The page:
On 9 November 2016 Justice Simon France of the High Court delivered his decision on the Judicial Review proceedings brought by State Housing Action Incorporated against the Ministers of Housing and Finance with regard to the proposed sale of virtually all of the Housing NZ houses in Tauranga.
Unfortunately, the application was denied and the decision of the Ministers upheld.
One of the key reasons for the decision is that the High Court Judge rejected the argument that the Ministers should have considered whether the transfer of the properties would have solved or even improved the chronic shortage of social housing in Tauranga. In the end, the High Court Judge considered that the Ministers did not have to weigh up this issue.
SHA is currently considering legal advice as to whether or not the High Court Judge was legally correct in this aspect of the decision. We will decide whether or not to appeal the decision by early next year.
However, at this stage from a wider public policy perspective SHA wishes to emphasise that the information obtained during the course of proceedings clearly indicated that the transfer will detrimentally affect the ability of the government to provide for Tauranga’s state housing needs in the future.
In this regard, the information revealed that IHC, through its subsidiary Accessible Properties, as the successful tenderer, will be allowed to carry out an intensive redevelopment of the HNZ houses for its own benefit. For example, if it demolishes a house on a large section and builds four town houses on it then three other properties will be released from having to be provided for social housing and Accessible Properties can do what they like with them.
The sum of the result is that future redevelopments of properties by Accessible Properties will not increase the amount of social housing in Tauranga. This can be contrasted with the current objectives of HNZ in Auckland where they intend to leverage on the existing stock of HNZ property by having more intensive development and increasing the number of social housing units available.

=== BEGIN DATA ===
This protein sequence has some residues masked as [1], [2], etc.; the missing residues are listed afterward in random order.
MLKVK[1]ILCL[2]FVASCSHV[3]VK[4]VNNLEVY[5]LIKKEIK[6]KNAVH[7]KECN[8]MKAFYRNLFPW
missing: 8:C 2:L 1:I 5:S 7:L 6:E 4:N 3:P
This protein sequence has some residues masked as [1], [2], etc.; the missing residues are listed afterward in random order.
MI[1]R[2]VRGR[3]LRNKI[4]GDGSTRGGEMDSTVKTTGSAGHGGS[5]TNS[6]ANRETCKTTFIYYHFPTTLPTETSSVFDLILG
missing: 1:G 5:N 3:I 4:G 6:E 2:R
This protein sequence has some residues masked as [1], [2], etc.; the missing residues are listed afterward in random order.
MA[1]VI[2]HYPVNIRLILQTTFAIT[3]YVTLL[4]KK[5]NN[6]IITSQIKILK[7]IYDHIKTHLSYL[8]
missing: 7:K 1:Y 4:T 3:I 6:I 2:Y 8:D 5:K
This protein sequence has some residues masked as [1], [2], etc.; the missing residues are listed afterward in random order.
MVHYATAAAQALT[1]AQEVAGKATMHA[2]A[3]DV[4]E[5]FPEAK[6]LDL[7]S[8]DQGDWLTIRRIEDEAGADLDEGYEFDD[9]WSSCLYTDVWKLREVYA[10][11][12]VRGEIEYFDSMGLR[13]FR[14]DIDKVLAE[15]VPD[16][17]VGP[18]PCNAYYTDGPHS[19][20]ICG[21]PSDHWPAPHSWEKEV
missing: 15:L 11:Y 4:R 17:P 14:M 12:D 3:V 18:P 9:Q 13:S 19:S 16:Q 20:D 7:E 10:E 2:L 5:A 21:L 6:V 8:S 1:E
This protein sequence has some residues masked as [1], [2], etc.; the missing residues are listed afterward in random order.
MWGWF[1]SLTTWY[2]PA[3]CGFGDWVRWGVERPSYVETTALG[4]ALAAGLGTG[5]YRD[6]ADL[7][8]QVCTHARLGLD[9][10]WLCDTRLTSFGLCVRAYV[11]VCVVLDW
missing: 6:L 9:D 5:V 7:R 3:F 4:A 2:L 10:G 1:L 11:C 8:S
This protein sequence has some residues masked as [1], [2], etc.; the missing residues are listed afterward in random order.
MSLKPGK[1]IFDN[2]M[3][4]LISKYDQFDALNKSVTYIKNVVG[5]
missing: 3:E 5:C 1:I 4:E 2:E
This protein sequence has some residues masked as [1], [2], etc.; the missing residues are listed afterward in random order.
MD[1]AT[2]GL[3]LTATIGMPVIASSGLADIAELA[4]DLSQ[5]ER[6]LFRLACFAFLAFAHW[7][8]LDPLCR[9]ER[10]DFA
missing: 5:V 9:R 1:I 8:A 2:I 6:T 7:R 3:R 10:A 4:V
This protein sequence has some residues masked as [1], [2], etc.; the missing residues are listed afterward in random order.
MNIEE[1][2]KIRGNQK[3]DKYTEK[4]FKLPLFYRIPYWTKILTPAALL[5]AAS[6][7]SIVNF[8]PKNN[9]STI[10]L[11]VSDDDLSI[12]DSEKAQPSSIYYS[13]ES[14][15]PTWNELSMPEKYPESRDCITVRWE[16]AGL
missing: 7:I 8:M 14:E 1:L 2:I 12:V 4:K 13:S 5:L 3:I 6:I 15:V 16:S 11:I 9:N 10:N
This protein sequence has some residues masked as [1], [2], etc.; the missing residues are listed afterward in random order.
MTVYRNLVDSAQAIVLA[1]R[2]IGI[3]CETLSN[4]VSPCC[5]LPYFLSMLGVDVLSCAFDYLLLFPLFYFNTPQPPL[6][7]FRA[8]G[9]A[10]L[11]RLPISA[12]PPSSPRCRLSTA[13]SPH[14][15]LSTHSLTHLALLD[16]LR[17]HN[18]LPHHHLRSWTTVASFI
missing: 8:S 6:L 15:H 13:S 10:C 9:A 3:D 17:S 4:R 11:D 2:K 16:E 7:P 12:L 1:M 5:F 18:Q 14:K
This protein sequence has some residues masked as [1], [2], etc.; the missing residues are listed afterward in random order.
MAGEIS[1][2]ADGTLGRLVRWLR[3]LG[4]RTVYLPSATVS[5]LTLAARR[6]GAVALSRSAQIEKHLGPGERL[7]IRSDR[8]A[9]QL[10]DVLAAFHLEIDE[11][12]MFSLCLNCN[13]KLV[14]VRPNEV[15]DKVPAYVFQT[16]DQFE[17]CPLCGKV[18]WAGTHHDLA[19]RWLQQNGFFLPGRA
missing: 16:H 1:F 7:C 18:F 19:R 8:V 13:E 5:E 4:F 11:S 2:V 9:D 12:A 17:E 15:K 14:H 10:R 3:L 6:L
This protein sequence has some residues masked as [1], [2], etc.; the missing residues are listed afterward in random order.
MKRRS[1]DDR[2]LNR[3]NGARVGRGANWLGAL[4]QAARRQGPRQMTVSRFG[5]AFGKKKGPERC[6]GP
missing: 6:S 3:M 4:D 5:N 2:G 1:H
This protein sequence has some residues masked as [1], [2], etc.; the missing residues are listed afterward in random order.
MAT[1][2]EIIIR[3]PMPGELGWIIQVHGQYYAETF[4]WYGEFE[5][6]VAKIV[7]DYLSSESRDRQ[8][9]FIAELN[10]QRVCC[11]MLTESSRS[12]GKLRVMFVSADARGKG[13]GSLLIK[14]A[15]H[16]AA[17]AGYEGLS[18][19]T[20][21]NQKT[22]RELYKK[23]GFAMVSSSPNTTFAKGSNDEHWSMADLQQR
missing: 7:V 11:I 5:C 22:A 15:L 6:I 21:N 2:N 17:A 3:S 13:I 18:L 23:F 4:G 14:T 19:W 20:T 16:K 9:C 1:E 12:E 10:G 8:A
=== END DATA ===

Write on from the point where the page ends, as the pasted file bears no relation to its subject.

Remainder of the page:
This has been identified as a key way in which HNZ can realistically ramp up social housing’s plight and meet increasing demand.
Under the proposed transfer to Accessible Properties this will not be an option in Tauranga and the chronic shortage of social housing in the city will continue well into the future.
This clear detriment to social housing in Tauranga has in our view not come with any discernible other improvements and delivery by Accessible Properties. For all intents and purposes they will slot into the same role as HNZ in being a landlord providing social housing for MSD.
There will also be the additional risks of the yet to be formed company to be nominated by Accessible Properties to own the Tauranga state houses (despite the fact that the government had announced that Accessible Properties themselves would own the properties) financially failing and having the properties sold up in a mortgagee sale. They have also put at risk the effective second mortgage which the government has invested in the properties so that full purchase prices did not have to be paid at the point of sale.
All in all SHA considers that the transaction is an exercise in implementing free market ideology irrespective of the clear social detriments and the serious financial risks.
Irrespective of the court case outcome SHA Inc will continue to fight the proposed sale of thousands more state houses across the country.
In the meantime we are considering appealing the High Court decision.